Saturday, May 15, 2010

Candice: What I Have in Common With the 6 Year Old in the Helmet

I'll give you three guesses as to why I feel like me and a 6 year old boy could swap some stories on the ice. No, it's not our mutual love of Chef Boyardee or our shared fascination with dinosaurs.
No, we both fell flat on our asses today and got up laughing. The only difference is he was falling like 1 foot down onto the ice because he was approximately 3 feet tall. I was falling roughly a million feet because I'm actually taller than the entire world. (I have photographic proof, in fact. See below: )

That's me, busy being taller than a refrigerator in my skates. So when the little boy falls down, he giggles and gets up and rockets off for more mayhem. When I fall down, I laugh because it's funny, then get up gingerly and try to pretend my ass isn't shouting "What the fuck?" at me.

Anyway. Before today, I've only fallen once on the ice during several weeks of skating. It was something of a matter of pride, but at the same time, I knew it wasn't a streak that could last. Everybody falls. Olympic skaters, child prodigies, hell, one time I saw a figure skating coach full on eat it. I was trying to make peace with the concept that I'm not going to learn to jump without falling. Still, I was sort of hoping to do that on my own time.

But the universe decided to help me out a bit by abusing my body before I ever even got on the ice. Yesterday I got in a car accident and so maybe I wasn't exactly bringing my A-game to the lesson today. That's right, for those of you who doubted my commitment to sparkle motion, I'll repeat that. I got in a car accident yesterday and still went to skating class.

The car accident was mild, and involved only me and my complete negligence for vehicle maintenance. It was raining yesterday and my tires slipped a little while I left a parking lot, but did I think, "Hey now, Candice. Be careful on sharp turns. Your tires seem to be having an issue" to myself? No, I did not think that, I thought, "Dude, is there anything OTHER than Lady Gaga on the radio?" And as my reward, I skidded across a wet patch of road on the access road of a major highway and hit the median.

Embarrassed, I tried to reverse and drive away only to discover that I had actually REALLY broke it. I broke my car. I couldn't even open the passenger side door. The axle was bent, the tire was popped. I'd officially screwed up big. I spent the next hour sitting in my car in the rain, calling people on the phone, while people drove past me, and a sweet co-worker of mine and a cop waited for the tow truck. It was my first real accident, the first time ever that I'd rendered a car un-driveable.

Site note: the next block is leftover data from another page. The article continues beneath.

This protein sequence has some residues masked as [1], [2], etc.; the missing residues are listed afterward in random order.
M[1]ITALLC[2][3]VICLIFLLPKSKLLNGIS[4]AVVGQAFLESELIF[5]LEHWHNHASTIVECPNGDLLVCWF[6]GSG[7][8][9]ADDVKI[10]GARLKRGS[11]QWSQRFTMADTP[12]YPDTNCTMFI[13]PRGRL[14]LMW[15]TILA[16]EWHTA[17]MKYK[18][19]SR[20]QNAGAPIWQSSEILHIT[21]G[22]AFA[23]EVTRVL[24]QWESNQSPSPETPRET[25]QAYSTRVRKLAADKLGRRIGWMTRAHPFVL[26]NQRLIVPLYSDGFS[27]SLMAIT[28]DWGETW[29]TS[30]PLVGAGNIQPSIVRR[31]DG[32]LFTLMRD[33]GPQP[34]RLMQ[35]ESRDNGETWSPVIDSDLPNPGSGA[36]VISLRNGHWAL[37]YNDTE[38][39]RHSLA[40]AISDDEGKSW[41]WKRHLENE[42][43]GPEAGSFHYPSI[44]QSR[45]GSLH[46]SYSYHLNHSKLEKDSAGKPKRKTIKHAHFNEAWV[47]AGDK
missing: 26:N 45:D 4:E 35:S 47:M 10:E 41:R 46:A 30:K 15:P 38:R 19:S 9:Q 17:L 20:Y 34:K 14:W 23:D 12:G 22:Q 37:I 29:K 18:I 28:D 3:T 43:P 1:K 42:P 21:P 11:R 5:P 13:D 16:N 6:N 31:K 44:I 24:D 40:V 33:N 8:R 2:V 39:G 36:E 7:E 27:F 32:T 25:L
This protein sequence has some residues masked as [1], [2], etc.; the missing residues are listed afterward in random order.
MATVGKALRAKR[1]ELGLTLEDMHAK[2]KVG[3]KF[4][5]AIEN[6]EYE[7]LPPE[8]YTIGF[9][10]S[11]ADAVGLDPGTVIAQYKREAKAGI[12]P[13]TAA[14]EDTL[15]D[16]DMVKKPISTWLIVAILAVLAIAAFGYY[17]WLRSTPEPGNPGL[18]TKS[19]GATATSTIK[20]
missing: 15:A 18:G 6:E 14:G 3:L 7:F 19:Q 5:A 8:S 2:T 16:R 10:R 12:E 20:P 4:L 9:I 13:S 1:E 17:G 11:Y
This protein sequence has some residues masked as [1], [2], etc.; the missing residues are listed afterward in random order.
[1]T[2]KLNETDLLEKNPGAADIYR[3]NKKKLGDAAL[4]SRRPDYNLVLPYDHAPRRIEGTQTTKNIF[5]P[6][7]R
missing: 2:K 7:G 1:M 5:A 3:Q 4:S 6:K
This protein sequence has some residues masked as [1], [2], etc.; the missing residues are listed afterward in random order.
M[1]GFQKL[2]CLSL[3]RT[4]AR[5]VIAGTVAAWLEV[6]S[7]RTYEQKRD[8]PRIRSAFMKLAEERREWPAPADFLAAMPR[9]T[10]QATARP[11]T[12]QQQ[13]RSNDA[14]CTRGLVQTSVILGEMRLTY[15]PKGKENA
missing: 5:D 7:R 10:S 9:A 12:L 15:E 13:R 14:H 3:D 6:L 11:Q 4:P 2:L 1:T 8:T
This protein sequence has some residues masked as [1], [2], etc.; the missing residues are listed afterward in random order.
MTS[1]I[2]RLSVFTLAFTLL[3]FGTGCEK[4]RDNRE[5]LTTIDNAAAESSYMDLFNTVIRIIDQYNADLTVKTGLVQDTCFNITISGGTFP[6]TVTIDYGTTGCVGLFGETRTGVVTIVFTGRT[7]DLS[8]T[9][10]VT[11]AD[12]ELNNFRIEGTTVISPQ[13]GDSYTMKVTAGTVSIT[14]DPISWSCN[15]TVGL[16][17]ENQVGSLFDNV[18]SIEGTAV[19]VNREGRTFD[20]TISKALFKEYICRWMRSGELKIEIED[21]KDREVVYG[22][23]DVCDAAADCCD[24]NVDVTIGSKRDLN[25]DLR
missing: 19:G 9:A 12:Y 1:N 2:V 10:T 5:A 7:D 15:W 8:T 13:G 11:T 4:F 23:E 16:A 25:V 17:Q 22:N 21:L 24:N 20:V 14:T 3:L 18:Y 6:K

Did I cry? No. Not even when I realized that the insurance my mother pays for me is liability only. Meaning that it is all on me to get this car fixed. Meaning that a planned trip to Montreal is off. Meaning that "No thank you," is going to have to start coming out of my mouth more and more. As in:

"More wine, madame?"
"No. Thank you."

"Would you like to try this on, miss?"
"No. But thank you."

"Would you like to super size this for .75 cents today?"
"Let me check. ::opens wallet:: No, thank you."

Did I cry? No. Did I want to. Yes. Luckily, my family has passed down a long and storied tradition of coping with life's little curve balls: drinking. Wine was poured for me by 6:30pm, and remained steadily available until midnight. I tried to stretch out the tension and soreness in my back and neck, but even laying down I knew there was no real way to fight it.

But skating class was pre-paid, non-refundable, and cannot be rescheduled. I got up this morning, put on my leg warmers, and went to class. My back was stiff, and I had to take two Aleve before even walking out the door, but I went. I think I fell within the first five minutes of class, first executing that classic sort of Scooby-Doo-running-in-place move before ending up ass first on the ice. Undeterred I brushed off the ice, and set about trying to master swizzles, backwards swizzles, half swizzles, one footed glides (...sort of) slalom, backward slalom (...not really). Crossovers were discussed but by no means attempted. And then, magic words came from our instructors lips: "Let's do a spin."

I am mesmerized by spins. I'll soon be writing up my experience seeing Stars on Ice where I will explain why some traditional, well-beloved figure skating moves leave me snoring with boredom, but good lord, do I love spins. The only cruel thing was the instructor had us try it at the very end of class with barely a minute to really attempt it.

So what did I do? Did I say, "Well Candice, you've done enough. You were in an accident yesterday, and there'll always be more ice time later." No. I immediately paid the fee for to keep skating so I could practice my very first spin. I got up to two full rotations (listen, you gotta learn to walk before you can blur) and bam, down a go a second time, smack dab on the same ass cheek as before. No matter, though! No mind! I was attempting spins. I was spinning! I was getting a step closer to actual figure skating. This was big. This was fun.

Still, I thought, let's take a break, eh? Let's practice some simple skating and try not fall again. We're skating, we're skating, we're inexplicably digging a toe pick into the ice and executing the patented slapstick comedy belly flop and slide forward with arms out and legs splayed. Your dignity, Candice, it's flying out the door!

Kate got me back up, we laughed to show it was all good. I brushed the ice off for a third time, and spent a minute or two doing some simple skating to show the 10-year-olds and bored, teenage ice referees that I was fully capable of walking it off like a champ. I don't think I fooled anyone, least of all myself. By that point, my knees were developing bruises and my shoulders started to refuse to unclench.

Getting lunch helped. Taking a nap helped. Writing this blog about failing, spectacularly, to drive or skate or make it through a simple weekend without acquiring a few dings, but pushing on through helped. And by help, I mean it helped me to not care about the bruises or the ache. I need absolutely no help at all in wanting to keep at this. In fact, I ended up at the ice rink the very next day, practicing my one little spin, my stops, and my slaloms. And wouldn't you know, I didn't fall once?

Thursday, May 13, 2010

The Background: Kate